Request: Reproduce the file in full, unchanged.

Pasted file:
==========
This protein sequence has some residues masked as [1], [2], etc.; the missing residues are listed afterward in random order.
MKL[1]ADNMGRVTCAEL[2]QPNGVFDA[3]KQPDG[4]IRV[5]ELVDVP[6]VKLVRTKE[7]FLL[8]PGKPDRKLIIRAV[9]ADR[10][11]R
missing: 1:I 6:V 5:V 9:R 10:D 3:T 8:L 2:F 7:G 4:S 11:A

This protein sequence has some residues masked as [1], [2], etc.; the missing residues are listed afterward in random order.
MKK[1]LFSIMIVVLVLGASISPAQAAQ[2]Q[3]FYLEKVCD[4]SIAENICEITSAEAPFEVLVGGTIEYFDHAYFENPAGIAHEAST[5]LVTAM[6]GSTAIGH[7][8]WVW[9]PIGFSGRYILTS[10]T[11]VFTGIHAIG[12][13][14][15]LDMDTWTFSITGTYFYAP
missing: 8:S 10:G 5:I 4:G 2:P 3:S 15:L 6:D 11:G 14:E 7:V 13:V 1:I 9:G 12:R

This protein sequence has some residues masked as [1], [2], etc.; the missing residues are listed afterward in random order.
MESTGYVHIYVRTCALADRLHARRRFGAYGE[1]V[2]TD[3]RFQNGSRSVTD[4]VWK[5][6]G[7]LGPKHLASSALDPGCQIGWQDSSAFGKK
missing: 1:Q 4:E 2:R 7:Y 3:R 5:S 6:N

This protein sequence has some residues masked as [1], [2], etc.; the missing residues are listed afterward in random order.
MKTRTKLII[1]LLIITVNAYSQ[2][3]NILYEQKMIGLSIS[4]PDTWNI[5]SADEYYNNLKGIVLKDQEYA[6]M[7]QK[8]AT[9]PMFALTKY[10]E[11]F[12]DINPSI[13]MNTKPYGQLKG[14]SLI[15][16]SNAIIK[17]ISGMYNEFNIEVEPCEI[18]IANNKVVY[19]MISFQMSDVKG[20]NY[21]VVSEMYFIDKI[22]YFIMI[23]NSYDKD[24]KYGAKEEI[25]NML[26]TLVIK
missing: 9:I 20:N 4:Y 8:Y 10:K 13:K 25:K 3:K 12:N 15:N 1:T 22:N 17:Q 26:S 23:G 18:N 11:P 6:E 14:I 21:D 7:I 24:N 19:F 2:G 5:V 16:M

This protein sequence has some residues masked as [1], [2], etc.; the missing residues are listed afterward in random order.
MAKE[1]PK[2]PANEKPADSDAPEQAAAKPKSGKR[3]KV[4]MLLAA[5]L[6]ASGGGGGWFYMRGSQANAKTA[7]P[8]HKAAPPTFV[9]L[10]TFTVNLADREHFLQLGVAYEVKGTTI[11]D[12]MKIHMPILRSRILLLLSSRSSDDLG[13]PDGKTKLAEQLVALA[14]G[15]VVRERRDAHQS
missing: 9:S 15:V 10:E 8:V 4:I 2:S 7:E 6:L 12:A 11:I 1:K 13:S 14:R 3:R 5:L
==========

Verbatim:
This protein sequence has some residues masked as [1], [2], etc.; the missing residues are listed afterward in random order.
MKL[1]ADNMGRVTCAEL[2]QPNGVFDA[3]KQPDG[4]IRV[5]ELVDVP[6]VKLVRTKE[7]FLL[8]PGKPDRKLIIRAV[9]ADR[10][11]R
missing: 1:I 6:V 5:V 9:R 10:D 3:T 8:L 2:F 7:G 4:S 11:A

This protein sequence has some residues masked as [1], [2], etc.; the missing residues are listed afterward in random order.
MKK[1]LFSIMIVVLVLGASISPAQAAQ[2]Q[3]FYLEKVCD[4]SIAENICEITSAEAPFEVLVGGTIEYFDHAYFENPAGIAHEAST[5]LVTAM[6]GSTAIGH[7][8]WVW[9]PIGFSGRYILTS[10]T[11]VFTGIHAIG[12][13][14][15]LDMDTWTFSITGTYFYAP
missing: 8:S 10:G 5:I 4:G 2:P 3:S 15:L 6:D 11:G 14:E 7:V 13:V 1:I 9:G 12:R

This protein sequence has some residues masked as [1], [2], etc.; the missing residues are listed afterward in random order.
MESTGYVHIYVRTCALADRLHARRRFGAYGE[1]V[2]TD[3]RFQNGSRSVTD[4]VWK[5][6]G[7]LGPKHLASSALDPGCQIGWQDSSAFGKK
missing: 1:Q 4:E 2:R 7:Y 3:R 5:S 6:N

This protein sequence has some residues masked as [1], [2], etc.; the missing residues are listed afterward in random order.
MKTRTKLII[1]LLIITVNAYSQ[2][3]NILYEQKMIGLSIS[4]PDTWNI[5]SADEYYNNLKGIVLKDQEYA[6]M[7]QK[8]AT[9]PMFALTKY[10]E[11]F[12]DINPSI[13]MNTKPYGQLKG[14]SLI[15][16]SNAIIK[17]ISGMYNEFNIEVEPCEI[18]IANNKVVY[19]MISFQMSDVKG[20]NY[21]VVSEMYFIDKI[22]YFIMI[23]NSYDKD[24]KYGAKEEI[25]NML[26]TLVIK
missing: 9:I 20:N 4:Y 8:Y 10:K 13:K 25:K 3:K 12:N 15:N 1:T 22:N 17:Q 26:S 23:G 18:N 11:P 6:E 14:I 21:D 7:I 24:N 19:F 2:G 5:V 16:M

This protein sequence has some residues masked as [1], [2], etc.; the missing residues are listed afterward in random order.
MAKE[1]PK[2]PANEKPADSDAPEQAAAKPKSGKR[3]KV[4]MLLAA[5]L[6]ASGGGGGWFYMRGSQANAKTA[7]P[8]HKAAPPTFV[9]L[10]TFTVNLADREHFLQLGVAYEVKGTTI[11]D[12]MKIHMPILRSRILLLLSSRSSDDLG[13]PDGKTKLAEQLVALA[14]G[15]VVRERRDAHQS
missing: 9:S 15:V 10:E 8:V 4:I 2:S 7:E 6:L 12:A 11:I 1:K 13:S 14:R 3:R 5:L